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<-Back to WTN Archives Tibet talks start in Beijing
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World Tibet Network News

Published by the Canada Tibet Committee

Thursday, February 16, 2006



1. Tibet talks start in Beijing


NewKerala.com, India
February 16, 2006

Kathmandu: The fifth round of talks between the Chinese authorities and the
envoys of exiled Tibetan leader the Dalai Lama started in Beijing even as
Tibetan supporters began a hunger strike in Italy.

Lodi Gyaltsen Gyari, special envoy of the Dalai Lama, accompanied by senior
aide Kelsang Gyaltsen and other representatives of the Tibetan
government-in-exile arrived in China Wednesday to resume the talks on Tibet
that started in 2002.

Even as the talks began in Beijing, the Tibetan Youth Congress began an
indefinite hunger strike in Turin, Italy, where the winter Olympics are
being held

The protestors are asking the Olympic organisers not to hold the games in
China till Tibet is freed. Beijing has won the bid to host the Olympics in
2008.

Although the Dalai Lama, the 70-year-old leader revered as the "god-king" by
Tibetans, headed for Israel, the envoys received their final instructions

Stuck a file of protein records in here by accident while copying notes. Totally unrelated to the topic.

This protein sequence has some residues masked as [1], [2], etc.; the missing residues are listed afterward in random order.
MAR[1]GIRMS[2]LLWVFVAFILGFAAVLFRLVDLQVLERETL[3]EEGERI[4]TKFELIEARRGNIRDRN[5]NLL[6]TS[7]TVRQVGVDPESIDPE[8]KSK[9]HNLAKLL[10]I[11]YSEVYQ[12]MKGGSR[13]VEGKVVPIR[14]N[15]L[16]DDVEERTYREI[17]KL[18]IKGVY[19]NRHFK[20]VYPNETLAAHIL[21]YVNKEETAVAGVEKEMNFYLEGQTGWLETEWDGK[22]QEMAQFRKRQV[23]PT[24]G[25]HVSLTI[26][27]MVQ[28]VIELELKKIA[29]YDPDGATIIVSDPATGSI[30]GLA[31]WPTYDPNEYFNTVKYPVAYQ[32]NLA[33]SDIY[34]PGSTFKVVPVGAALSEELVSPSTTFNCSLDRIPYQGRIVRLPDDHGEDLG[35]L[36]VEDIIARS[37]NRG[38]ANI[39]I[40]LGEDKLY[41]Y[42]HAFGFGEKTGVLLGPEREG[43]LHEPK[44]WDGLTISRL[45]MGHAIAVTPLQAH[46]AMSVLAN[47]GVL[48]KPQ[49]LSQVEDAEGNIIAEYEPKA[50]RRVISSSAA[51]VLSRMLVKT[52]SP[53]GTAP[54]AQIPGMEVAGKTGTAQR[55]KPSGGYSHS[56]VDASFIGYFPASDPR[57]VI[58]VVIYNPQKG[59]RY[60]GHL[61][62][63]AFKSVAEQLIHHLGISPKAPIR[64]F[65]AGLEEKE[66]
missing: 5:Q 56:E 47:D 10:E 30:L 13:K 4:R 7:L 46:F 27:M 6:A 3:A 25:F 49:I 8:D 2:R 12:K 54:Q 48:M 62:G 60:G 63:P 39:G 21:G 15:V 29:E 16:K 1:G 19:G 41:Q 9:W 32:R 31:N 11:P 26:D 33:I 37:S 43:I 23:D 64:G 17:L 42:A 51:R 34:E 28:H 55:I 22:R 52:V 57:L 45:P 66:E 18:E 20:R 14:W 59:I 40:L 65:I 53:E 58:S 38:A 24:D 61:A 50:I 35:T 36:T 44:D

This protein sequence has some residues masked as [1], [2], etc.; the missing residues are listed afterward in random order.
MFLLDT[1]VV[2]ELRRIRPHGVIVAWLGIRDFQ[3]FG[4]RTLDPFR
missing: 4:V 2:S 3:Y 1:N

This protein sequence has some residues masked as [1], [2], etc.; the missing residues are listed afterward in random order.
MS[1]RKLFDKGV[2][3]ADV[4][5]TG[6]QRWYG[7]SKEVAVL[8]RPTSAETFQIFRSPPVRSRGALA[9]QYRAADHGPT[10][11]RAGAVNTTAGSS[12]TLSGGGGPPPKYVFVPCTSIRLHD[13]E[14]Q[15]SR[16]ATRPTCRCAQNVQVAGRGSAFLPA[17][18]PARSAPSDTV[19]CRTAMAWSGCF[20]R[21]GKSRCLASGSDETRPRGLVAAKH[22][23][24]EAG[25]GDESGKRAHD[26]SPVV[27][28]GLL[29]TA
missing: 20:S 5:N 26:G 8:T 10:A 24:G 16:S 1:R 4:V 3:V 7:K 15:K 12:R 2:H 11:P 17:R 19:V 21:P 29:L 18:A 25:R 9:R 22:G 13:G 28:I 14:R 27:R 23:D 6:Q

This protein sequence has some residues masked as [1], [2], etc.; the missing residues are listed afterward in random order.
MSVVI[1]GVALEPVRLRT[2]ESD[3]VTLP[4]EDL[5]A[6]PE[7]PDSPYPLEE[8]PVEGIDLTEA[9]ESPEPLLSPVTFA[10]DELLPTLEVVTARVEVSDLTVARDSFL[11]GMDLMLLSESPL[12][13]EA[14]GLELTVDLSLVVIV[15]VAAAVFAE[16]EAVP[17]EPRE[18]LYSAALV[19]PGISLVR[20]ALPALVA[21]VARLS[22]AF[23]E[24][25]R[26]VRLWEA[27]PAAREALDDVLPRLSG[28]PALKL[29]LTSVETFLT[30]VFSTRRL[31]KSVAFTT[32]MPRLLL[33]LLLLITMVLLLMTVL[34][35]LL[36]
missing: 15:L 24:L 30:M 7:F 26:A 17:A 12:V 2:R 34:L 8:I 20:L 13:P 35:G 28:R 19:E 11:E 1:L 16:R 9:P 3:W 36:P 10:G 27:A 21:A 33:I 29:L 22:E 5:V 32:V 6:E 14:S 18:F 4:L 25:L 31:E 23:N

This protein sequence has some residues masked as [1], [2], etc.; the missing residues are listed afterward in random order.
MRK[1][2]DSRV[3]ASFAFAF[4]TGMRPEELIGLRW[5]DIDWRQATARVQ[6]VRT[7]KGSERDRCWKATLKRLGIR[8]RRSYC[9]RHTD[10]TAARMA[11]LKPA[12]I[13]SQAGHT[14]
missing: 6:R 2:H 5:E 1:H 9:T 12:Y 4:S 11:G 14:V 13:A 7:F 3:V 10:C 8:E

from him Monday in India's Bodh Gaya city.

The office of the exiled leader said the Nobel peace laureate was pleased
that the present round of talks had resumed.

"For the last four meetings, the envoys have had very candid and serious
discussion with their counterparts in the Chinese leadership," a statement
issued by the Dalai Lama's office in India said.

Both sides would discuss the issue of greater autonomy of Tibet though Tibet
watchers say there have not been any signs of progress.

China occupied Tibet in 1951 and, after a failed revolt, the Dalai Lama fled
into exile in India in 1959.

In 1965, China reshuffled the conquered territory, creating the Tibet
Autonoous Region (TAR), which is about one-third of the size of the original
kingdom.

The Dalai Lama, who won the Nobel peace prize in 1989 for his peaceful
movement to free Tibet, has since then given up the demand for freedom. Now
the septuagenarian leader is pressing for autonomy for Tibet with freedom to
retain its traditional culture and religion.

However communist China, which has declared TAR to be its inalienable part,
has been continuing with its crackdown on Buddhist monks and nuns for
revering the photograph of the Dalai Lama and refusing to abjure him as
their leader.


Articles in this Issue:
  1. Tibet talks start in Beijing
  2. Dalai Lama: Politics, religion equal violence
  3. China condemns Dalai Lama's Israel trip as 'ploy'
  4. China chides Dalai Lama for 'internationalising' Tibet issue
  5. Dalai Lama: Hamas must be more 'realistic' and reject violence
  6. Dalai Lama says happy to meet Hamas
  7. Dalai Lama asks Hamas to renounce violence, won't take side on cartoon controversy
  8. Kalmykia expecting Dalai Lama in summer - Ilyumzhinov
  9. "No Olympics in China Until Tibet is Free" - TYC led Indefinite Hunger Strike: Day 1



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